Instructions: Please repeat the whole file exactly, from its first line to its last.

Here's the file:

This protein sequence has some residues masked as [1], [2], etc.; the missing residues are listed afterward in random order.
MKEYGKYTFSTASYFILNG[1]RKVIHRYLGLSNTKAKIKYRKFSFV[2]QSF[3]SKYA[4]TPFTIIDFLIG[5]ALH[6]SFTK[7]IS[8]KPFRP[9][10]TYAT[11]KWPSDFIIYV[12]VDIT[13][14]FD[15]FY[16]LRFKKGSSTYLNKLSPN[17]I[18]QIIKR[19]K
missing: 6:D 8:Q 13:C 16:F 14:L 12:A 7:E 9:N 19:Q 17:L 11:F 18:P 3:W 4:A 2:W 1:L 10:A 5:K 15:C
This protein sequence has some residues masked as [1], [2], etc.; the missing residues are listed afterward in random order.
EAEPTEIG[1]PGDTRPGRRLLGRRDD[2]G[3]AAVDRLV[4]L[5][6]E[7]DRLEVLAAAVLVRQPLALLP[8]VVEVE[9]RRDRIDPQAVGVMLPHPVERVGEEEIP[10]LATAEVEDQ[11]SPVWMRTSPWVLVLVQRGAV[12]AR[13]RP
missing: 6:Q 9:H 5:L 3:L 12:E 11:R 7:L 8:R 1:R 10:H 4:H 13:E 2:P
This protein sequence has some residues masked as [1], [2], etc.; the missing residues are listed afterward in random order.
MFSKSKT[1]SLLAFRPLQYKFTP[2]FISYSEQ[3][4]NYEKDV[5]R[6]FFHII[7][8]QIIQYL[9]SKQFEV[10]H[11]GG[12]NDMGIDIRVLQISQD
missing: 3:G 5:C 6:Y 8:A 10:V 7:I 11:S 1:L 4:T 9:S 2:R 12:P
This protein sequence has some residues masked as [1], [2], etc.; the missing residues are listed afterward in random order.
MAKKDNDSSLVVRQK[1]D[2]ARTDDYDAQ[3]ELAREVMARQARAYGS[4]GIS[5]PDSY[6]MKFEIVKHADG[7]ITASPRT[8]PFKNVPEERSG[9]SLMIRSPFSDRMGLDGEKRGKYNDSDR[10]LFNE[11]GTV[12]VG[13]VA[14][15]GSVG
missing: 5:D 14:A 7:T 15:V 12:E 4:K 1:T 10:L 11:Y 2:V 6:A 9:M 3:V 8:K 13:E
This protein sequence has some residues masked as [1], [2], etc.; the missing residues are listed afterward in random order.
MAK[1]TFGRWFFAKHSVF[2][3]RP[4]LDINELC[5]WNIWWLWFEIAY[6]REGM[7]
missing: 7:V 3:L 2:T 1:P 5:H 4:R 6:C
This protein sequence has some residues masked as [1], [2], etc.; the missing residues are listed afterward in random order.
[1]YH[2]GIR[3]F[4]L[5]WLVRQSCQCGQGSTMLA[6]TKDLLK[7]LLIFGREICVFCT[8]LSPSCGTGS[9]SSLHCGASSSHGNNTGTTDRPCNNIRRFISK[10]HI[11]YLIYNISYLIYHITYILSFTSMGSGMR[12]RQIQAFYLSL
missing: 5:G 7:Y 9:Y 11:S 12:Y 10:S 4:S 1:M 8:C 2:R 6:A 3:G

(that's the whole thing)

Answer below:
This protein sequence has some residues masked as [1], [2], etc.; the missing residues are listed afterward in random order.
MKEYGKYTFSTASYFILNG[1]RKVIHRYLGLSNTKAKIKYRKFSFV[2]QSF[3]SKYA[4]TPFTIIDFLIG[5]ALH[6]SFTK[7]IS[8]KPFRP[9][10]TYAT[11]KWPSDFIIYV[12]VDIT[13][14]FD[15]FY[16]LRFKKGSSTYLNKLSPN[17]I[18]QIIKR[19]K
missing: 6:D 8:Q 13:C 16:F 14:L 12:A 7:E 9:N 19:Q 17:L 11:F 18:P 3:W 4:A 2:W 1:L 10:A 5:K 15:C
This protein sequence has some residues masked as [1], [2], etc.; the missing residues are listed afterward in random order.
EAEPTEIG[1]PGDTRPGRRLLGRRDD[2]G[3]AAVDRLV[4]L[5][6]E[7]DRLEVLAAAVLVRQPLALLP[8]VVEVE[9]RRDRIDPQAVGVMLPHPVERVGEEEIP[10]LATAEVEDQ[11]SPVWMRTSPWVLVLVQRGAV[12]AR[13]RP
missing: 6:Q 9:H 5:L 3:L 12:E 11:R 7:L 8:R 1:R 10:H 4:H 13:E 2:P
This protein sequence has some residues masked as [1], [2], etc.; the missing residues are listed afterward in random order.
MFSKSKT[1]SLLAFRPLQYKFTP[2]FISYSEQ[3][4]NYEKDV[5]R[6]FFHII[7][8]QIIQYL[9]SKQFEV[10]H[11]GG[12]NDMGIDIRVLQISQD
missing: 3:G 5:C 6:Y 8:A 10:V 7:I 11:S 1:L 4:T 9:S 2:R 12:P
This protein sequence has some residues masked as [1], [2], etc.; the missing residues are listed afterward in random order.
MAKKDNDSSLVVRQK[1]D[2]ARTDDYDAQ[3]ELAREVMARQARAYGS[4]GIS[5]PDSY[6]MKFEIVKHADG[7]ITASPRT[8]PFKNVPEERSG[9]SLMIRSPFSDRMGLDGEKRGKYNDSDR[10]LFNE[11]GTV[12]VG[13]VA[14][15]GSVG
missing: 5:D 14:A 7:T 15:V 12:E 4:K 1:T 10:L 11:Y 2:V 6:A 9:M 3:V 8:K 13:E
This protein sequence has some residues masked as [1], [2], etc.; the missing residues are listed afterward in random order.
MAK[1]TFGRWFFAKHSVF[2][3]RP[4]LDINELC[5]WNIWWLWFEIAY[6]REGM[7]
missing: 7:V 3:L 2:T 1:P 5:H 4:R 6:C
This protein sequence has some residues masked as [1], [2], etc.; the missing residues are listed afterward in random order.
[1]YH[2]GIR[3]F[4]L[5]WLVRQSCQCGQGSTMLA[6]TKDLLK[7]LLIFGREICVFCT[8]LSPSCGTGS[9]SSLHCGASSSHGNNTGTTDRPCNNIRRFISK[10]HI[11]YLIYNISYLIYHITYILSFTSMGSGMR[12]RQIQAFYLSL
missing: 5:G 7:Y 9:Y 11:S 12:Y 10:S 4:S 1:M 8:C 2:R 6:A 3:G